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Camillo Zacchia

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Jim Tremain

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Moving Ahead program, Douglas hospital

Become a volunteer at the Douglas!

Stella Gaucher-Murovic - Volunteering in mental health
Making Miracles

In 1988, at the age of forty, Stella Gaucher-Murovic left a successful business position to land her dream job—working with volunteers.

Stella explains, “I wasn’t unhappy in my old job. There was just something missing in my life.”

Determined to find her “life’s work”, she earned her degree in applied social science from Concordia University, and put her smarts to work at organizations like the Canadian National Institute for the Blind and the Crohns and Colitis Foundation. She enjoyed the challenges, but still hunted for the right job.

Luckily for us, she found it at the Douglas Hospital as the programming and planning agent for the Moving Ahead Program. Since 2003, she has matched volunteers with patients in group homes and other residential resources under contract with the Hospital. Fuelled by Stella’s drive and enthusiasm, the program has exceeded all expectations—serving an amazing 132 clients in 64 homes with over 104 active volunteers, and discrediting powerful stigmas that hinder people’s recovery from mental illness.

Early Inspirations

Not surprisingly, Stella’s drive to make a difference started at home, “I was raised by my grandparents in the forties and fifties, at a time when people tended to stick to their own race, culture, religion and class. But my grandfather taught me that there was beauty in all people— whether they were different from us or not. Above all, he taught me to put my beliefs into action and to never give up.”

When she entered elementary school, Stella learned what it was like to be shamed for being different, “I’ll never forget the day when I didn’t have money to contribute towards a teacher’s present. When the class presented her with the gift, she asked everyone who had given money to raise their hand. When my hand stayed down, she shut me in the clothes closet and left me there, crying. I’ll never forget what it felt like to be isolated and stigmatized for something out of my control. “If I could prevent anyone else from feeling that way, I would.”

Miracles Happen

As soon as Stella joined the Douglas, she began to visit group homes and other residences to assess their needs, “Some residents were doing very well, but others just sat in front of the television or stared at the walls. The caregivers did what they could, in addition to their many other responsibilities. But they knew that some residents needed more social interaction and exposure to the community than they could provide.”

Step by step, Stella built up a list of volunteers and matched them with residents, “It’s one of the most difficult types of volunteer positions to fill, because client needs are so great. It’s not enough to be friendly and nice. You have to build a long-term trusting relationship, and find ways to help the client move ahead from where they are to where they want to be.“But when it works, miracles happen.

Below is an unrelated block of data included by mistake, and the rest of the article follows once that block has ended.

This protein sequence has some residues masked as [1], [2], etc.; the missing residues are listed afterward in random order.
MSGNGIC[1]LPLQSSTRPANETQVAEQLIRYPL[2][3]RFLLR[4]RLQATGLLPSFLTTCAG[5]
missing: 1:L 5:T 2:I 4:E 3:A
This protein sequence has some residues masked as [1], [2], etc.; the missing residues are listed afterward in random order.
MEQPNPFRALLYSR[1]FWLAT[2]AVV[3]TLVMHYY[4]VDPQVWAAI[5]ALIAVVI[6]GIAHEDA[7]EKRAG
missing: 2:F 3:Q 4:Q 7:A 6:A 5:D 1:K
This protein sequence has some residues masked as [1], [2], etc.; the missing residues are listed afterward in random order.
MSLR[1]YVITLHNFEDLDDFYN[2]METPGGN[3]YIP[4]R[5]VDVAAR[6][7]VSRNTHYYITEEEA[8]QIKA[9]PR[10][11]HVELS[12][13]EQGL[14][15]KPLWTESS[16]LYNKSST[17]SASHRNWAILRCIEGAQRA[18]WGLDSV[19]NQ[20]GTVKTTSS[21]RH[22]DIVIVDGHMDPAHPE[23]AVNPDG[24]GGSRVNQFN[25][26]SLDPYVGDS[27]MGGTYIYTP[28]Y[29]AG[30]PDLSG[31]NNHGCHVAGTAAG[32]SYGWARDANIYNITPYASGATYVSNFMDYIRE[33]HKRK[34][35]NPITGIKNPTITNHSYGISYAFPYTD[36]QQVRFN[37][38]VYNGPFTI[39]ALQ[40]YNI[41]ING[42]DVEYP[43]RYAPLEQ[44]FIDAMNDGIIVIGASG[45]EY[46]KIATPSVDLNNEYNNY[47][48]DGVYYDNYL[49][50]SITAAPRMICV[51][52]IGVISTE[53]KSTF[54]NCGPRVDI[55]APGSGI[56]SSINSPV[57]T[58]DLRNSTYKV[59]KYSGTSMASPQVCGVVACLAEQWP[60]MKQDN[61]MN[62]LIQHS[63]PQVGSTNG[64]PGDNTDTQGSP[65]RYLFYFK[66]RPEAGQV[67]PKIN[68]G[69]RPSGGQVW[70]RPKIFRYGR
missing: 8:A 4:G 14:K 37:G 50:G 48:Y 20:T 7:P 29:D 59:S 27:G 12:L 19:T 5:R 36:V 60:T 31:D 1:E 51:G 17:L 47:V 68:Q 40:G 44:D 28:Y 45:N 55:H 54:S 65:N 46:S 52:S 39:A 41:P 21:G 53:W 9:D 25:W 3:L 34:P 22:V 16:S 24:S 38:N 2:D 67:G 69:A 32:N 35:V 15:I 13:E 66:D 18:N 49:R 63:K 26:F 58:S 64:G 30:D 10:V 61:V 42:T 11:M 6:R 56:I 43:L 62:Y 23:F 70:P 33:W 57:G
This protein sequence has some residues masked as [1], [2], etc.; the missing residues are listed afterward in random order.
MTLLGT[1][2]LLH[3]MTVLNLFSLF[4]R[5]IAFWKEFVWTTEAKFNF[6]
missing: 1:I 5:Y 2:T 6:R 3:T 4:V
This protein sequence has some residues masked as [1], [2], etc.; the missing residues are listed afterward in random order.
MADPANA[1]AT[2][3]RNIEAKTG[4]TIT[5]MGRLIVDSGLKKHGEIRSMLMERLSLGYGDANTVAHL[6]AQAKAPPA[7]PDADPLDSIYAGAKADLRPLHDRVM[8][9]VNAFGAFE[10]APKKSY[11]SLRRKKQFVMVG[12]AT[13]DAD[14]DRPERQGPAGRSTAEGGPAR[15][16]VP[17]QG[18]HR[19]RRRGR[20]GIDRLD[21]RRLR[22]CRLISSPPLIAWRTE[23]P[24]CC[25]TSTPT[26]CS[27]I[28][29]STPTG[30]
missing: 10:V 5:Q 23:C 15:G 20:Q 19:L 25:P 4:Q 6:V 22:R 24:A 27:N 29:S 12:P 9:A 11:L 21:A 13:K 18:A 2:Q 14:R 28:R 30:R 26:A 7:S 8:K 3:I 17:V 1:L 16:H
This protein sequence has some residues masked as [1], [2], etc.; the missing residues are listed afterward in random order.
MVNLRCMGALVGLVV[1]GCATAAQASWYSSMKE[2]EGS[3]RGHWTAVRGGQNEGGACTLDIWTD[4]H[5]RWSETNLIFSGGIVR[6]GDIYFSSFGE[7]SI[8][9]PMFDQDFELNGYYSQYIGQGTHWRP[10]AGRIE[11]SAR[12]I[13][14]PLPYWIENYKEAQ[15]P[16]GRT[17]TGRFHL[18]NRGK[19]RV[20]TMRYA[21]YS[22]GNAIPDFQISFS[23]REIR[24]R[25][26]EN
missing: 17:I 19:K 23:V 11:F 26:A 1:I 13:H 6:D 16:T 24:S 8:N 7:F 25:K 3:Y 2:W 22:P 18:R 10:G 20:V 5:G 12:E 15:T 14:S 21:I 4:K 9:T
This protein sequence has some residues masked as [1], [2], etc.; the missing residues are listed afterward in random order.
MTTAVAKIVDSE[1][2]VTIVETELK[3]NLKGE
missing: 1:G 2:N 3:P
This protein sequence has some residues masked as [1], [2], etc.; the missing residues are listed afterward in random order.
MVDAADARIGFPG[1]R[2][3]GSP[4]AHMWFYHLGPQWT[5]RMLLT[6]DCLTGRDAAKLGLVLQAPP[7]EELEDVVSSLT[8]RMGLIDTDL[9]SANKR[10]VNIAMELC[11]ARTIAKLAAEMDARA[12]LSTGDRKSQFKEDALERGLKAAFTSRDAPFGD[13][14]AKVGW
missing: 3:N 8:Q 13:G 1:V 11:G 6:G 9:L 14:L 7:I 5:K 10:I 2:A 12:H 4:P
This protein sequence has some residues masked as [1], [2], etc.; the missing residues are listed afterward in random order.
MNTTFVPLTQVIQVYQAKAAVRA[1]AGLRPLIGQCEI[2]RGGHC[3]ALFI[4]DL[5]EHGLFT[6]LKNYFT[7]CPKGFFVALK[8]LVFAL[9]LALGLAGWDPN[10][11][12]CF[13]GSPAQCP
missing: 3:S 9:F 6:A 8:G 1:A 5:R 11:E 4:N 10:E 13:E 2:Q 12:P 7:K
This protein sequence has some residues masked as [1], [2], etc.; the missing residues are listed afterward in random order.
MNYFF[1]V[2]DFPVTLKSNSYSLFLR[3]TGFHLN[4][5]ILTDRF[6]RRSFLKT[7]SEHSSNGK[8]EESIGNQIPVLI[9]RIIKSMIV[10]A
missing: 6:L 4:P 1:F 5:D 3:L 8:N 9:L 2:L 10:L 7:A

“Here’s an example: one of our volunteers is a tiny bird of a woman in her seventies with a will of iron. I linked her with two isolated female residents. She brought them to a community centre and helped them get to know the people there. Now they’re invited to parties and they invite people home too. They’re also taking the bus and metro—something they would never have done before. “It’s taken their self-esteem to a whole different level.”

The benefits don’t stop there, “The residents go out into the community with volunteers— to parks, movie theatres, restaurants, churches…everywhere. Their confidence builds as they interact with family and neighbours, friends and strangers. Some residents speak candidly about their illness, helping to break down powerful myths about mental disorders.”

Keen to improve the program still further, she has also introduced peer counseling, “We already have four residents who act as Moving Ahead volunteers. The key is to put the right two people together. Both need to get something from the experience.”

All Ages, All Interests

Anyone 18 and over, with any interests, can volunteer, “What I look for is a good listener, who is enthusiastic and willing to commit to a minimum of six months to help the resident move forward in his life. It’s a big commitment and can’t be taken lightly.”

A Simple Hello

How can we reduce stigma in society? “We can be powerful mental health ambassadors for the general public by explaining that many people with mental illness lead productive, satisfying lives—provided they have the right treatment, encouragement and support.”

Closer to home, Stella also suggests, “When you see patients, be sure to look them in the eye and say hello. It’s such a small thing, but it’s a powerful way to make sure they feel part of the world around them. Remember, they’re people first. That’s what destigmatization is all about.”

What word best describes mental illness?
Taboo—unfortunately, this is still true today

What film has most influenced your thoughts on mental health?
A Beautiful Mind, emphasizing the intelligence/creativity of a person with mental illness

How do you maintain a balanced lifestyle?
By keeping my personal and professional life separate

Who is doing outstanding work in destigmatizing mental illness?
Patricia Deegan, PhD, recovery and empowerment pioneer

In 125 years, will the Douglas still be here?
Yes, if no cure has been found

One word that describes the Douglas?
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Affiliated with McGill University. A WHO/PAHO Collaborating Centre for Research and Training in Mental Health